On Sunday evening, my family and I took a picnic dinner and all of our boogie boards to the beach. We weren't playing in the water long when we started to hear thunder and flashes of lightening. Although the rain cell was on the north end of the beach, we heeded the warning of the thunder and steered clear of the water until it all passed.
With the impending weather, many people packed up and left the beach... others like us stayed knowing that the southeastern winds would keep pushing the storm to the north. Another thing that wind did was blow a lot of straws off of Oceanic's dining pier. We picked up 34 plastic straws and 31 of those straws came from Oceanic. (the other 3 were from McDonald's and a juice box) Yikes. I'll be contacting Oceanic again and hope that we can come up with some kind of solution to help keep straws from blowing from the pier and also save Oceanic some $$. A side-note to that: I'd personally love to see Oceanic start making changes and become part of the Green Restaurant Association.
When I saw that Starbucks coffee lid stopper (yes, I had to google what the heck that thing was!), I immediately thought about the post over on My Plastic-free Life about all of the trash Starbucks creates. A Starbucks employee wrote Beth hoping to get some help because what she's witnessing is completely unnecessary and ridiculous. Read the post here: Starbucks Trash: Behind the Scenes If you'd like to get involved in a social media flash mob to Starbucks, you can learn more about that here: Flash Mob: Starbucks
In 3 weeks (August 14), the Town of Carolina Beach will vote on a proposed smoke-free beach ordinance. If the council decides to vote in the smoke-free beach ordinance, Carolina Beach will become the first smoke-free beach in North Carolina. If you support smoke-free beaches, please take take action by sending the council a letter using this Surfrider Action Alert:
Have you ever stood at the edge of the beach and looked around you only to wonder why no one saw what you saw? I do this all the time. Of course, I'm not wondering if anyone thinks this place is a place worth visiting (that's obvious... because since they're there, they do). I always wonder how people can not see the trash right next to them... or if they do... how they can do nothing?
While my husband and I were picking up trash on the beach, my husband was asked if he worked for the town (no) and if he was picking up trash (yes). The person that asked the latter question tried to give my husband her trash, to which he let her know that he was picking up litter and with a smile he told her that she still had a chance to do the right thing. This isn't the first time that people have tried to hand their trash over to us. I tend to think there are people who are confused by us picking up trash. We're not being paid and we're not being punished. We only do what we do to protect what we love.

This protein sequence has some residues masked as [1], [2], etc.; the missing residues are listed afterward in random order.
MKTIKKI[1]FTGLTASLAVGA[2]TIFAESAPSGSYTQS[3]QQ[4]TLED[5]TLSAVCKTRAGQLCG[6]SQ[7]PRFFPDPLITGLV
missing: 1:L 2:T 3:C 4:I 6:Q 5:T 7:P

Sometimes, in order to protect what we love... rules have to be made. With all of the talk about banning smoking on our local beaches... many people start to ask questions. Since I've been committed to cleaning up and raising awareness about the cigarette litter problem for nearly 2 years... I can easily answer the questions that people have and I do so often. Being that most of the conversations are either private or get lost in the shuffle on Facebook....I've decided to answer 3 of the most popular questions right here:
1. Where do littered cigarette butts come from-- storm drains, boaters, etc?
Having picked up and taken countless photos of littered cigarettes on Wrightsville Beach, I can attest to the fact that the majority of littered cigarette butts found on our local beaches have been stubbed out, flicked, tossed and left in the sand by beach-goers.
2. Littering laws are already in place. Do we really need another law?
Yes. Smoking needs to be banned on our local beaches. The cigarette litter problem on our local beaches is out of control. There are littering laws and there are signs in place, but those things aren't working to fix the problem. Whereas, other beaches that have banned smoking report a major reduction in cigarette butt litter. (Check out the sidebar to see the comparison between Santa Monica and Wrightsville Beach.) There are, obviously, other benefits to smoke-free beaches beyond cleaning up the beach, but my focus is cigarette litter.
3. Shouldn't we focus on something bigger, like plastics?
Plastics are a huge problem. 99% of litter we pick up on the beach is plastic and our oceans are becoming increasingly plasticized. No doubt that's something that needs to be tackled and some plastics definitely need to be banned-- like styrofoam and plastic bags. But, cigarette filters are also made from plastic and on top of that they contain toxic chemicals that leach into our environment as soon as they come in contact with water. 4.5 trillion little plastic cigarette filters are littered every single year making them the most littered item worldwide. Change has to start somewhere, so let's work on fixing that.
Last night as I sat on the beach, I watched as people moved their things back from the rising tide. My kids were busy playing in the water, so I was content just sitting there. Then it happened. I looked at the tideline and started seeing the things that people had left behind start washing in and out with the tide.
So I got up and told my husband I was just going to pick up what was there. But with every step, I kept seeing the exact same thing over and over again. Cigarette butt, plastic, cigarette butt, plastic, cigarette butt. What I thought was going to be a couple of minutes turned into me walking along the tideline for nearly 20 minutes.